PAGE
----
US Cruise Missile Test Intended To Make Sure US Capable Of Deterring China - Pentagon Head

US Cruise Missile Test Intended to Make Sure US Capable of Deterring China - Pentagon Head

MOSCOW (UrduPoint News / Sputnik - 22nd August, 2019) By its recent cruise missile test launch, the United States intended to make sure it had capabilities to deter China's "bad behavior," Defense Secretary Mark Esper said in an interview.

On Monday, the Pentagon said it tested a conventional ground-launched cruise missile on August 18 that flew more than 500 kilometers (310 miles), a range banned under the collapsed US-Russian Intermediate-Range Nuclear Forces (INF) Treaty which Washington exited earlier this month.

"We wanted to make sure that we, as we need to, have the capability to also deter China's bad behavior by having our own capability to be able to strike it in intermediate ranges," Esper told Fox news, when asked if the launch was meant to send a signal to China, Russia or North Korea.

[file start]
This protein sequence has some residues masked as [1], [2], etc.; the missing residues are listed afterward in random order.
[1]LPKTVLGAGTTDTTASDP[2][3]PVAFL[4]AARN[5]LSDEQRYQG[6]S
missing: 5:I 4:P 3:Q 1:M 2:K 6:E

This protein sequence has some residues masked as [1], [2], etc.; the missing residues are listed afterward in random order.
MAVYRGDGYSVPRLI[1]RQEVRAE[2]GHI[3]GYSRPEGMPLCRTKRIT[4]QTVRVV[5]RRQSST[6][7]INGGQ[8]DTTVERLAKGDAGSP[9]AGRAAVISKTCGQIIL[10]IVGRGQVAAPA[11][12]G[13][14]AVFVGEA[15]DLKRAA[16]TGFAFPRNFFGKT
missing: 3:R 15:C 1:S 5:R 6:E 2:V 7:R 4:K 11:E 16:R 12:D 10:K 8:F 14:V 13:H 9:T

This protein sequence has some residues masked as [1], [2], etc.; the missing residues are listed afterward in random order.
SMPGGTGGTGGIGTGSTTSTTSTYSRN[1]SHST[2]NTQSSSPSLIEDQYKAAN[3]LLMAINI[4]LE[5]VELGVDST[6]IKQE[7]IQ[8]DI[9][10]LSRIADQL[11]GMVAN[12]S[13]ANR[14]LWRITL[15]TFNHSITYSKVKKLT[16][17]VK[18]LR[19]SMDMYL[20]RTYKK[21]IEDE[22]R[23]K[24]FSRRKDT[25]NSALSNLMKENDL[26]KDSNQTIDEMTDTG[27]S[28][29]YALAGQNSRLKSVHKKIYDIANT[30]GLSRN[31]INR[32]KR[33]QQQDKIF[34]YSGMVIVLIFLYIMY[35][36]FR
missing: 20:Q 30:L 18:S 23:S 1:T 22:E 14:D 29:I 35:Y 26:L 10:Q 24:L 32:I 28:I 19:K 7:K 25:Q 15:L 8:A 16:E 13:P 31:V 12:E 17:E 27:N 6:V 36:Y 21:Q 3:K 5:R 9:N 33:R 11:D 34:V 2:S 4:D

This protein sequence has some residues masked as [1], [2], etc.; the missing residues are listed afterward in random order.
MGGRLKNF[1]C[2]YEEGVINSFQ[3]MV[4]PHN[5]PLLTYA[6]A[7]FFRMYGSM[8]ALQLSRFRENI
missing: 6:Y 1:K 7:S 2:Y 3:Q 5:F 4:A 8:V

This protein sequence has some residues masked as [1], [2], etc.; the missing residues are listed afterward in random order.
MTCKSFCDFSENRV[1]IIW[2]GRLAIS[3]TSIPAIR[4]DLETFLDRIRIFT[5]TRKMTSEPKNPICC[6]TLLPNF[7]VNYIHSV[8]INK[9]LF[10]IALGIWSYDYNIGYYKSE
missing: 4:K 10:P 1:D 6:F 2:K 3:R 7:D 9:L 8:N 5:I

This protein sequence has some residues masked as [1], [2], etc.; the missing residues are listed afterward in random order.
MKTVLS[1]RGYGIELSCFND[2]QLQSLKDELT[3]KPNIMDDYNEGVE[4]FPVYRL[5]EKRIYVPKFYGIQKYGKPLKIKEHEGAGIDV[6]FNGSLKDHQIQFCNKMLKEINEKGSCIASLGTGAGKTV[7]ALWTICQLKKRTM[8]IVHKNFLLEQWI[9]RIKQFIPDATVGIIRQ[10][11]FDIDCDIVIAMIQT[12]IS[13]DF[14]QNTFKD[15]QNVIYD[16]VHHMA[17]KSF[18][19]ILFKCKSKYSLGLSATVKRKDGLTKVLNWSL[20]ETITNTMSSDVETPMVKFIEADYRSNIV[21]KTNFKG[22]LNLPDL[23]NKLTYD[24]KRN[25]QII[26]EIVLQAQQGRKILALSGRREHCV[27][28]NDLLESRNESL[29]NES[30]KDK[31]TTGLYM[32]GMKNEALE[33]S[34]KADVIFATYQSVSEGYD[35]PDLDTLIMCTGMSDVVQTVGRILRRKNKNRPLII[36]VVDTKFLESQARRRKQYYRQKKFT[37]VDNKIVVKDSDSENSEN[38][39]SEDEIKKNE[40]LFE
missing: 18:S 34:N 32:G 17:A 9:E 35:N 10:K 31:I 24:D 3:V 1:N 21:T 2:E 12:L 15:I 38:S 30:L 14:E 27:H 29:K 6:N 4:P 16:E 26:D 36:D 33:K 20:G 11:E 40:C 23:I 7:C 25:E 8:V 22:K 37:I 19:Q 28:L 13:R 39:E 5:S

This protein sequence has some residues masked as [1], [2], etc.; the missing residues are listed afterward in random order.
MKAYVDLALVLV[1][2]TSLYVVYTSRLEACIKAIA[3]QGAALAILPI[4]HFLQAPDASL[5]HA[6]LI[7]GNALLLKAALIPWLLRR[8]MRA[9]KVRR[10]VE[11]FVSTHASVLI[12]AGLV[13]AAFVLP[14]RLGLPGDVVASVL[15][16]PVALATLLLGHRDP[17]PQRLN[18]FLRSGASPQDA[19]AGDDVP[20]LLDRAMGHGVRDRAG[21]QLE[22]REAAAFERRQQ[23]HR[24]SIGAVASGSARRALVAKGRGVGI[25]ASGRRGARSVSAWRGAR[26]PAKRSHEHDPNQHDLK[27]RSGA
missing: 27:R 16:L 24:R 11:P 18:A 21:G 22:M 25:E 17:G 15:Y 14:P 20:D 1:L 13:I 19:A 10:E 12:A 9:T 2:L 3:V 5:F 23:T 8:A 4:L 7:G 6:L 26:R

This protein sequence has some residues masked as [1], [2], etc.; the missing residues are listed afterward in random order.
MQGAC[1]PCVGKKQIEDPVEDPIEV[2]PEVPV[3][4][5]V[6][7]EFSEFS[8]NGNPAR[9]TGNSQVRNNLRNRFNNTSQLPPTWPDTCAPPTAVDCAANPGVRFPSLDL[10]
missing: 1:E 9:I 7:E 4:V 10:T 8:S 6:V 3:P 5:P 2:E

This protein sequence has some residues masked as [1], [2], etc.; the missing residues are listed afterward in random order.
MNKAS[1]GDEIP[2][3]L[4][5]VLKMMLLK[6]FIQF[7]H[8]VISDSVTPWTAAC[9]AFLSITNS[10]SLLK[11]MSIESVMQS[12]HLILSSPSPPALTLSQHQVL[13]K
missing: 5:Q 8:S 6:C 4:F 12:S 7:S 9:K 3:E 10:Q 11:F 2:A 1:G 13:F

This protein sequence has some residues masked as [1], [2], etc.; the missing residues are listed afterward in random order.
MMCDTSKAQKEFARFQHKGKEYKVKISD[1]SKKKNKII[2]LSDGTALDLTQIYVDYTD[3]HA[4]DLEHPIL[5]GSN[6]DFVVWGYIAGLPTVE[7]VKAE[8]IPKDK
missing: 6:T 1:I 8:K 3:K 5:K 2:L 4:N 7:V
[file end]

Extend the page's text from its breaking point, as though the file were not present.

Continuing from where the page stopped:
After being sworn in as the defense secretary in June, Esper went for his first foreign trip to Asia in August.

When asked if he chose Asia for his first trip because he considered China to be the greatest security threat to the United States, Esper said that China was the number one priority for the Defense Department.

The Pentagon chief also characterized Beijing as Washington's long-term strategic competitor, saying that the United States would not pull out of the region.

"I think in long term, China is a greater challenge, given its economic might, its political weight and its ambitions," Ester argued when asked if China or Russia posed a greater threat to the United States.

Russian Foreign Minister Sergey Lavrov has said that the US cruise missile test involving a Mark 41 launcher, which violated provisions of the INF Treaty, poses a risk to the global security architecture and might result in a new arms race.

Later on Thursday, the UN Security Council is set to meet for open discussions of the missile test by the United States and its potential deployment.

In February, the United States formally suspended its INF obligations, triggering a six-month withdrawal process. In July, Russian President Vladimir Putin followed suit by signing a decree suspending Moscow's participation in the accord. The sides had been accusing each other of violating the treaty.

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